Tuesday, 17 September 2013

... and our Fused Float Glass Course

We recently went on a great Fused Float Glass Course run by Sue Weinstock from Glass Jewels in Oxford. Sue is a great tutor and a super talented artist who also exhibits her work. The following post showcases what we did and learnt on the day, using pieces from Glass Jewels' website to help explain the technical bits!
Fused Glass, (sometimes called Kiln Formed Glass) is a general term for glass that has been 'warm worked' - worked hot enough to soften and combine several layers in to one but not hot enough to be blown. At its most simple a glass fuse is where a number of layers of cold, cut glass are stacked and then heated in a kiln to a temperature where the layers ‘fuse' together to make one piece. Various ‘top' temperatures achieve different results. A full fuse, where the glass becomes very soft before being cooled, results in a piece where the edges are fully rounded and there is no sign that the glass has ever been more than one piece. A slightly lower temperature will cause the glass to stick or ‘tack' together – called a tack fuse and here you can usually see the individual layers. A slightly lower temperature still, will cause the glass to soften enough to bend or ‘slump' and is useful for adding shape to a piece – this process is often used to make bowls.

Float (window) glass is quite unpredictable to fire but very much worth the results. Many materials can be placed between the glass sheets before firing and these include pieces of metal, metal oxides, shards or powdered coloured glass, and organic forms such as leaves and twigs. When fusing temperatures are reached, some of the ‘inclusions' undergo a chemical reaction which causes changes in colour/appearance. These changes are a bit unpredictable and sometimes dramatic so the whole process is a sort of alchemy - you are literally ‘drawing and painting' using these materials and are able to create your own work of art. One example of such a change is the firing of silver leaf which can leave a beautiful yellow stain after being fused.
During the course, we learnt a variety of techniques using these different types of metal leaf, foils and wire as well as glass shards (fret), powder and granules. We were also encouraged to bring our own materials and were free to experiment with these also.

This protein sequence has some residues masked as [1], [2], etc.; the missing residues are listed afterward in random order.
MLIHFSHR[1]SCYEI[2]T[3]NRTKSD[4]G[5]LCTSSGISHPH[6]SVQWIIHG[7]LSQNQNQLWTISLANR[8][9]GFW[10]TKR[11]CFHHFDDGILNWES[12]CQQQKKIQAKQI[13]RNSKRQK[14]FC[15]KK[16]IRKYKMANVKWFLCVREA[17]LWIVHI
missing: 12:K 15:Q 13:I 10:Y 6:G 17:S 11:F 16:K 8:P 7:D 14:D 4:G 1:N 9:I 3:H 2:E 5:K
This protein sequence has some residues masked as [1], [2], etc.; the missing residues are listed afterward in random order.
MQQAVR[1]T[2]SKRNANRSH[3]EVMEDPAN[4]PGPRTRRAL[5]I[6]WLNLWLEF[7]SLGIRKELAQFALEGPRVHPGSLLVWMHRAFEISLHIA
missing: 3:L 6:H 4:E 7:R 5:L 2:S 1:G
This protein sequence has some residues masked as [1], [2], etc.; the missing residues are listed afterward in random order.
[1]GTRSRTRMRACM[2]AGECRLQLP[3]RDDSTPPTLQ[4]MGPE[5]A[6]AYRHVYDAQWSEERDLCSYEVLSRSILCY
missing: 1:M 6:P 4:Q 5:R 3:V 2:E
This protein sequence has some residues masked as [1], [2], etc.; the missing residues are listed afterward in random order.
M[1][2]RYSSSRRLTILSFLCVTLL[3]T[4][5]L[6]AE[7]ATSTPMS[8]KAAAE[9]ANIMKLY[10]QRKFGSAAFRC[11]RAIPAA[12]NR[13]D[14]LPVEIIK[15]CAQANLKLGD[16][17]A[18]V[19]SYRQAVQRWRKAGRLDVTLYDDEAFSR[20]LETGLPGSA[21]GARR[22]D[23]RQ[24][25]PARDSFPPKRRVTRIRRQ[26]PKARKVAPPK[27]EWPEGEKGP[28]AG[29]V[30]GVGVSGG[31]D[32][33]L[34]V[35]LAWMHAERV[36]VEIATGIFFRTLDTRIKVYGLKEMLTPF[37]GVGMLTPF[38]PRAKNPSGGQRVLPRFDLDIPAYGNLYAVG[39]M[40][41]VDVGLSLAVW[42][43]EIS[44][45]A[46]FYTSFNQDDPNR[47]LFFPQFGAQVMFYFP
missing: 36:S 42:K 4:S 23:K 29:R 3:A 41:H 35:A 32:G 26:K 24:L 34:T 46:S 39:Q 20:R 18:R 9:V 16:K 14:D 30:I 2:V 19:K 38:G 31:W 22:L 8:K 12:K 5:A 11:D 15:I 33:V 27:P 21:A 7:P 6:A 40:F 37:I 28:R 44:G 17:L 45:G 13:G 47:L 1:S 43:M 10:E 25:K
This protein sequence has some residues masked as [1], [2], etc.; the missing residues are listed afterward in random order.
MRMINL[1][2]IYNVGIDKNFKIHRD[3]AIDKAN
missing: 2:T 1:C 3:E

We started with a test piece of 3 x 3 inches which were fired in the kiln immediately so that we were able to see the finished results in the afternoon! We used a variety of metal leaves, foil, wire and included bits from home...
Our next experiments were to incorporate the coloured frit (granules of coloured glass) to create more depth, interesting patterns and to see how they might interact with the metals. We again worked on the 3 X 3 inch tiles, this time with an expectation to cut them ourselves. Luckily all of us on the course had done stained glass to varying degrees so this bit was done quickly - allowing more time for "playing"!!
After a lovely lunch break in Sue's back garden (with a beautiful view!) we spent the afternoon creating our own pieces. We were free to chose our own sizes of pieces (within reason and kiln size) and create anything we wanted:
I really liked the way the paperclip and ring pull looked on my first pieces, so decided to use them again in one of my bigger pieces. The general theme of the first was water and sunshine (in a slightly abstract way!). To create this I used copper foil with holes punched out, some glass shards and powder along with some other random pieces (chain and ring pull) that I had brought along.
For my second piece, I went with a nature/leaf theme. This was using a mixture of wire, copper leaf and foil as well as green glass granules and shards. I also added some ivy and conifer pieces which left a really interesting 'ghost effect'. 
My first piece was inspired by the samples of the coloured frit that we had been shown - they look like they could be microscope slides (I think we have mentioned a thousand times before that we are a bit very geeky!). I decided to go with a cellular kind of image and played around with wire including some fibrous brillo pad, and topped it off with red frit to represent... well... blood... Not strictly accurate but lots of artistic license used!!!

For my second piece, I didn't really know what I was doing but wanted to use a broken chain necklace I had brought with me. As I started looping it around it seemed to look like city blocks and I decided to go for an abstract cityscape. Working off of my test piece form the morning, I knew the copper leaf would make a good base for a cloudy sky and then I used aluminium pieces (including the paperclips) to create an industrial type look...
We had a fantastic day and it was great to learn a new technique as well as having the opportunity to create our own pieces. It was a strange feeling creating something with the uncertainty of what they would turn out like, but that was definitely part of the fun!

You can take a look at the other fab pieces created by everyone on the course at Glass Jewels' blog here


  1. It looks like you've had an interesting time, I love the leafy one the best I think.

    1. Thank you! We had a really great time and it was so interesting learning this new technique x

  2. Oh, my goodness. One of my dreams is to do something crafty with glass like this. You've inspired me to check out courses in my area. Thanks :)

    1. Thanks Allison! Hope you find a course in your area.... we'd definitely recommend trying it out :) x

  3. what an interesting and original idea! thanks for sharing!


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